Read more: Climate & Energy

Comments

Climate change in the Dem debate, video

A video compilation

The South Carolina debate among Democratic presidential candidates on Thursday didn't exactly light my fire, but there were some decent bits. LCV's Heat Is On program is rounding up all sorts of good YouTube clips relating to global warming, and they've got a cut together video of every mention of climate change in the debate:

Comments

Australia’s great drought

The Economist has a great article on Australia's crippling drought. If this is what global warming is likely to bring Australia, we should pay attention and hopefully learn something about how best to cope.

Read more: Climate & Energy

Comments

Grid porn

The latest on smart grids, microgrids, and nerd grids

Three good bits from the smart grid front. First up, there's a new report out from the California Energy Commission called Distributed Generation and Cogeneration Policy Roadmap for California (PDF). Hot reading! The New Rules Project has a nice write-up on it. See also the NRP's section on barriers to distributed generation. Next up, five big companies have teamed up to create GridNet NOW, an alliance that "offers a comprehensive, cost effective suite of services helping utilities plan, develop, implement and manage a successful path to electric transmission and distribution grid modernization." The announcement was made at the hippest, happeningest …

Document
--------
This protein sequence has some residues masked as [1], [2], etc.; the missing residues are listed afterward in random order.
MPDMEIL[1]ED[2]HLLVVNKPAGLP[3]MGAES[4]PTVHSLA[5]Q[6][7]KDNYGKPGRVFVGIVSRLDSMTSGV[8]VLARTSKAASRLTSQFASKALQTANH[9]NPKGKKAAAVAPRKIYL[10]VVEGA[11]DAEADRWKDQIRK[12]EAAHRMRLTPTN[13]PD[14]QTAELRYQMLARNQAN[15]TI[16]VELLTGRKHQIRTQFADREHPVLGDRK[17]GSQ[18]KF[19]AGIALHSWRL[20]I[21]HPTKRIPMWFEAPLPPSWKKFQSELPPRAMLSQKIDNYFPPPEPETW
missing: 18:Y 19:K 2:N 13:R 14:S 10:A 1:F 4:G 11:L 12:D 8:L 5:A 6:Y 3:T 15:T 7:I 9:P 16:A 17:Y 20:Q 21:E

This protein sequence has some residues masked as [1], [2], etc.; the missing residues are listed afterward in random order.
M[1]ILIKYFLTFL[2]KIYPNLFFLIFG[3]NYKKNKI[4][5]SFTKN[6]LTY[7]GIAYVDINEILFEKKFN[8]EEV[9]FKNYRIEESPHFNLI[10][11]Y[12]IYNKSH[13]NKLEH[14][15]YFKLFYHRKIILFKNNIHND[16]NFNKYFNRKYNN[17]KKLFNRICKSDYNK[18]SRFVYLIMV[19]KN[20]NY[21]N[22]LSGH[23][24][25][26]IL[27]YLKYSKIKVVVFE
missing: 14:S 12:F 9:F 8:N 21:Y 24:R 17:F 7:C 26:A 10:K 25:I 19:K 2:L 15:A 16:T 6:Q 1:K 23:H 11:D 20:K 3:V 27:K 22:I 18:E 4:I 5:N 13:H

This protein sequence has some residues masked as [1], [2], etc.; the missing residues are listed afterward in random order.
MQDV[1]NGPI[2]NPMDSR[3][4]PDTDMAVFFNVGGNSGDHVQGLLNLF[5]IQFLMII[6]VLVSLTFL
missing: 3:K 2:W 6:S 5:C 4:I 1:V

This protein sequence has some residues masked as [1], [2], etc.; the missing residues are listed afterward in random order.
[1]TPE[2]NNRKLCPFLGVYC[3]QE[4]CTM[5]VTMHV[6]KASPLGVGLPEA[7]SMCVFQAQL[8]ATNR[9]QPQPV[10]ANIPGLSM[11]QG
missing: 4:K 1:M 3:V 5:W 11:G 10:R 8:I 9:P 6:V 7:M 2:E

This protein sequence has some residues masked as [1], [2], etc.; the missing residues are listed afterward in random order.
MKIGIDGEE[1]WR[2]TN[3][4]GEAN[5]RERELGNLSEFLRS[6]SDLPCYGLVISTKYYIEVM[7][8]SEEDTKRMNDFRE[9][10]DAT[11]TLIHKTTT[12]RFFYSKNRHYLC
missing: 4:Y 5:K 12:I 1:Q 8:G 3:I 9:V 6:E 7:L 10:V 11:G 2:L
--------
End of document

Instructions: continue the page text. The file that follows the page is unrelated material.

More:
Read more: Climate & Energy

Comments

CO2 rise lags temperature rise, redux

One of the most persistent climate skeptic talking points has to do with how temperature rise seems to lag behind CO2 rise in the historical record, raising questions about the direction of causality. Maybe temperature rise causes CO2 rise rather than the other way around! Our own Mr. Beck addressed the point here, but today RealClimate takes yet another go at it. Of course, skeptic talking points are like zombies -- they never stay dead -- so I'm sure we'll revisit this again in a few months.

Read more: Climate & Energy